Back in January, we reported that several Federal agencies had partnered to develop an online system aimed at expanding public access to information requested under FOIA.
We’re pleased to report that FOIAonline is live!
Beginning October 1, requesters seeking records from five Federal agencies can use FOIAonline to submit FOIA requests, track their progress, communicate with the processing agency, search other requests, access previously released responsive documents and file appeals with participating agencies. And that’s just on the requester side.
For agencies, FOIAonline provides a secure website to receive and store requests, assign and process requests, post responses, generate metrics, manage records electronically and create management reports.
Oh yes, and electronically generate the annual reports required by FOIA, a feature FOIA professionals are sure to embrace.
Six Federal agencies now have partnered to develop and deploy FOIAonline: OGIS’s parent agency, the National Archives and Records Administration; the Departments of Commerce and Treasury; the Environmental Protection Agency (EPA); the Federal Labor Relations Authority; and the Merit Systems Protection Board, each of which will deploy on its own schedule. (A note to NARA requesters: requesters seeking operational records of the National Archives may use FOIAonline. Requesters seeking access to records accessioned to the National Archives by Federal agencies, must still file FOIA requests to the Special Access and FOIA Staff.)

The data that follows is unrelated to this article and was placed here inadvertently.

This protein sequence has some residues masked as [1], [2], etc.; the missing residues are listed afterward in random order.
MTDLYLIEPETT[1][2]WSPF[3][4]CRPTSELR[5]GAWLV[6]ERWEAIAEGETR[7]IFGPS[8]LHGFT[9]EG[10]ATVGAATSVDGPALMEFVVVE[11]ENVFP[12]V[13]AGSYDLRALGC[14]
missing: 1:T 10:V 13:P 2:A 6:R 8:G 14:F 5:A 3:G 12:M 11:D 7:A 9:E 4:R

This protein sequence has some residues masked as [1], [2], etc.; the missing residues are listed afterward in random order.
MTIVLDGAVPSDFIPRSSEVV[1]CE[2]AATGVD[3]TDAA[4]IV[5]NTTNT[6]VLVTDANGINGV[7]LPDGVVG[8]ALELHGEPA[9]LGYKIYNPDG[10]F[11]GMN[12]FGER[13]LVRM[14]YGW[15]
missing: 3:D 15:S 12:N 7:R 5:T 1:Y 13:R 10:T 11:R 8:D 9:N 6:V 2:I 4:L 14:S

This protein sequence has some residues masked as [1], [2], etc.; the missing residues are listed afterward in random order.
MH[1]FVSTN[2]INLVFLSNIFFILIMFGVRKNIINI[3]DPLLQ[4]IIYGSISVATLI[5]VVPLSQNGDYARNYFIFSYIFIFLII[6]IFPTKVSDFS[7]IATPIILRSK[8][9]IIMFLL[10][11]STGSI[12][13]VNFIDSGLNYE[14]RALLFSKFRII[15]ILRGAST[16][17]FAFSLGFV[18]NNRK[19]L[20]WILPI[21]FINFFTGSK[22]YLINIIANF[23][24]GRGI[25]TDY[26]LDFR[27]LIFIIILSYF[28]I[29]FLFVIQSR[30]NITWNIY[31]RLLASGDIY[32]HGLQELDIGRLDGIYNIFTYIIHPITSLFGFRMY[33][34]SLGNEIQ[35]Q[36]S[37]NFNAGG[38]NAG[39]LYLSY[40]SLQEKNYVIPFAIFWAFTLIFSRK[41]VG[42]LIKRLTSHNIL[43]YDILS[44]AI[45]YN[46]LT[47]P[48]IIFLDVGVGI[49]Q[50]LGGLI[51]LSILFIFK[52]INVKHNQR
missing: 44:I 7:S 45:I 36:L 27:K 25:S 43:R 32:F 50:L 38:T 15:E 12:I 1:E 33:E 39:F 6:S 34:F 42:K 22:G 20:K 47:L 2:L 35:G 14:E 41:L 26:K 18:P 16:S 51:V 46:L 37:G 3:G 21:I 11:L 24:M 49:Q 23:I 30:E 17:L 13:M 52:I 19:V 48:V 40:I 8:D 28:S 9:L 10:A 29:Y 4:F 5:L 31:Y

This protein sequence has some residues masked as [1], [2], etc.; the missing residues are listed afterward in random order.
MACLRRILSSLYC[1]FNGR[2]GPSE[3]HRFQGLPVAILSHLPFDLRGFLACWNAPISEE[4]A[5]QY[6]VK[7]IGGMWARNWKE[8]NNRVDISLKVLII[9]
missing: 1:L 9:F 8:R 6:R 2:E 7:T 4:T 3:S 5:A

While requesters can send requests to the participating agencies now, the data available in the system are initially minimal and vary by agency. The partner agencies will continue to enhance the system and they welcome other agencies’ participation.
EPA began looking at the feasibility of a FOIA portal in 2010 with the idea of leveraging Regulations.gov, the Federal rulemaking portal that allows people to comment on Federal regulations and other agency regulatory actions. EPA administers Regulations.gov, which launched in 2002 and now has 38 partner agencies that govern and financially support the program. By leveraging the infrastructure of Regulations.gov, FOIAonline avoided many start-up costs, resulting in a total of $1.3 million to launch and an estimated cost avoidance of $200 million over the next five years if broadly adopted.
In a March 19, 2012, letter to Cass Sunstein, then Administrator, Office of Information and Regulatory Policy, Office of Management and Budget, a group of organizations from the requester community said the FOIA portal (now FOIAonline), “offers the best hope for improving the Administration’s compliance with the Freedom of Information Act and affording the public the broadest access to government documents.”
Have questions or an interest in joining the partnership? Contact Tim Crawford, EPA’s senior policy adviser on open government.
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